If there’s one band after the 1960s that captured the spirit of optimism and good times to be had, than it’s The Stone Roses whose debut album was treated as a ‘Holy Bible‘ by a generation of British rockers.
‘Kiss me where the sun don’t shine/The past was yours/But the future’s mine/You’re all out of time‘ (She bangs the drums); even before they gained their widespread fanatical following The Stone Roses were assured in their ‘role of saviors‘. This modest philosophy is evident in many 0f their songs from the debut album, in verses such as ‘I don’t need to sell my soul/He’s already in me/I wanna be adored‘ and ‘My aim is true/My message is clear‘ (Elizabeth my dear). Indeed, The Stone Roses gained a cult of followers despite having released only two albums, and paved the way for a new generation of Indie rock musicians, encouraging them to delve into the 1960s Psychedelia. Still, their success and self confidence brought a mass phenomenon of immense arrogance of some British bands who tend to behave like gods after only a few singles.
British music scene saw a decline in the 1980s. A nation that gave music so many legends (The Beatles, The Rolling Stones, The Who, Kinks, Pink Floyd, The Sex Pistols, The Clash etc.) was in the shadow of American bands. The Smiths were there, providing a glimpse of light and hope in desperate times, but they split in 1987. Embittered and clueless, British music scene was in desperate need of someone who’d come up with a vision of salvation. The desperately awaited Resurrection came in a form of The Stone Roses. The new era of Manchester music was just beginning; Madchester was born.
The Stone Roses (Ian Brown – vocals, John Squire – lead guitar, Mani – bass guitar, and Reni – drums) were part of a new wave of Manchester bands who’d give indie music a psychedelic twist. Their early sound captured that west coast psychedelia, a sense of The Byrds. Front man Ian Brown walked on the stage with a Mancunian swagger, and, along with equally cocky and cheeky musicians, he led the way on the Madchester scene. They believed they were born to do it, and that’s what they did. With their debut album of the same name, The Stone Roses gave indie music a completely fresh start.
‘1989 was the year the white kids woke up‘, said Ian Brown, and this can well and truly be applied to the Manchester scene at the time. Manchester’s bleak and gloomy image, based partly on the cold climate of north England, and over yet on the legacy of post-punk legends of Joy Division, was transformed in 1989. Rave houses such as Hacienda, along with the emerging new psychedelia bands, turned Manchester into Madchester, the mecca for the new generation of hedonists and 24 hour party people. Cheerful and hypnotic melodies from The Stone Roses’ debut album shone like a ray of sunshine over the once gloomy and industrial city of Manchester, now turned into a background for a never ending, optimism fueled Second summer of love.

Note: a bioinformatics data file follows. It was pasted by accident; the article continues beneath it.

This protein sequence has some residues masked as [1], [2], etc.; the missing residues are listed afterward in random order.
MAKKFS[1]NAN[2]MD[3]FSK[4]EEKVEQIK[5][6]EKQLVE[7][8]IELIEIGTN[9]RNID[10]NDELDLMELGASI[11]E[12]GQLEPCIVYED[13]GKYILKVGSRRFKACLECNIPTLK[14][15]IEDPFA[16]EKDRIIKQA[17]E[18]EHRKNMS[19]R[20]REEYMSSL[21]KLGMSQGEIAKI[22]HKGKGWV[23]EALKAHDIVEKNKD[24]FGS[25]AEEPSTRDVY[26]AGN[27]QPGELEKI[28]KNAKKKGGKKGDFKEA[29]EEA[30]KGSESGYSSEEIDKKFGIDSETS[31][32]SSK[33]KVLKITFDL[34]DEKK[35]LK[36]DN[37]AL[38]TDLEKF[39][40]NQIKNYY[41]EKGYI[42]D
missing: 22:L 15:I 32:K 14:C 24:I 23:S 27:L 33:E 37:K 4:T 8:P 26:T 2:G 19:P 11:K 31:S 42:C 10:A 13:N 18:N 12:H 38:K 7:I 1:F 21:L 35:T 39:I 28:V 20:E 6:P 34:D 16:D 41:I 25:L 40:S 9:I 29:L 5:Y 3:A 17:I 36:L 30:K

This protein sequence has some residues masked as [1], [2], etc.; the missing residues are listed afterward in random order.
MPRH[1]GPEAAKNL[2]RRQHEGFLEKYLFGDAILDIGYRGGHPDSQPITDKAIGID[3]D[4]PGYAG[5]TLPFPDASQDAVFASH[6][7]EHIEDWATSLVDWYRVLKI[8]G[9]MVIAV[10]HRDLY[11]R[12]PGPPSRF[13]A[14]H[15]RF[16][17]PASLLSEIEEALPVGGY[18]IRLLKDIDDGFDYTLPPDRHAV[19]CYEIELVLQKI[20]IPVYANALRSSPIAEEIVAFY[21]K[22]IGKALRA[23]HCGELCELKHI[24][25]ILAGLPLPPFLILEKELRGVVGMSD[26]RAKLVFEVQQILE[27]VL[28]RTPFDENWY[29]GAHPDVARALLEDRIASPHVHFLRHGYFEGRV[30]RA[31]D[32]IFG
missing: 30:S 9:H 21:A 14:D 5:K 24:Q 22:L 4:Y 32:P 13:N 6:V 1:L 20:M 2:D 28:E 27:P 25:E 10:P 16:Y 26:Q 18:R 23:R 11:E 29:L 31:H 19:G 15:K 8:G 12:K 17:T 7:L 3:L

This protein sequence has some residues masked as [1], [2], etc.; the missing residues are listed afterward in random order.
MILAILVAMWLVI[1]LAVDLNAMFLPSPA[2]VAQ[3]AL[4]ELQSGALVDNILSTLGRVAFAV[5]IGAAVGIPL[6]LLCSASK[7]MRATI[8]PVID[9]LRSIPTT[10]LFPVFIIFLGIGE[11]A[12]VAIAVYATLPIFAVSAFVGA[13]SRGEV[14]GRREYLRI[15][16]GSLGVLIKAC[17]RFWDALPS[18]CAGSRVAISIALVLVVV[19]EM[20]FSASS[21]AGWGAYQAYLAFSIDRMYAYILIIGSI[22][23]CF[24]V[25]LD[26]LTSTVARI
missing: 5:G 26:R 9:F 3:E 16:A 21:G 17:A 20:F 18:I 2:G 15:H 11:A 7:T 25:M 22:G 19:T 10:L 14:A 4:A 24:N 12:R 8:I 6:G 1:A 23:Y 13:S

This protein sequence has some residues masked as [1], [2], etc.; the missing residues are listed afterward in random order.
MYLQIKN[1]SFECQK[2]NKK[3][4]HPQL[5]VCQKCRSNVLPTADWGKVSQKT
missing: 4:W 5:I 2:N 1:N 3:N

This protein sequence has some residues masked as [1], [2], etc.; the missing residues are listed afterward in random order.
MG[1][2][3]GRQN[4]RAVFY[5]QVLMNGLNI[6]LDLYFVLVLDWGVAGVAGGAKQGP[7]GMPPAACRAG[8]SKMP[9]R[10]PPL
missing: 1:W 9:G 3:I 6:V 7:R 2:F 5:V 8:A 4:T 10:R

Workaholic materialism of the ’80s faded, at least for a moment, and youth culture blossomed in the dawn of the 1990s. Ian Brown remembers ‘…a feeling of community strength … coming out of a club at the end of the night feeling like you were going to change the world. Then guns come in, and heroin starts being put in ecstasy. It took a lot of the love-vibe out.‘ The Stone Roses themselves detached from the club scene as the time progressed, but it the early days a spirit of psychedelia colourised the city’s drab legacy and turned it into a place to be. Idealism pervaded the air once again. For the young people whose mindsets were tuned with the ones of The Stone Roses, Manchester’s rainy days and gray landscapes turned into psychedelic swirls and paisleys, the sky was coloured with melodies from The Stone Roses’s debut album released in April/May 1989. For a moment, Manchester was a living dream.
The magnificent thing about this album is that it perfectly captures that free spirited atmosphere and could easily stand as a soundtrack to those fleeting times, but it’s unbelievably timeless. The quality of the album itself has never been debated by true artistic minds, and the NME named it the greatest British album ever in 2006. Clever mixture of psychedelic sounds and dance beats proved a lasting influence on rock music, and set the tone for the Indie music in the 1990s. Liam Gallagher bought the album four times, not only because the record wore out, but as a way of showing respect to a band that has influenced him so much.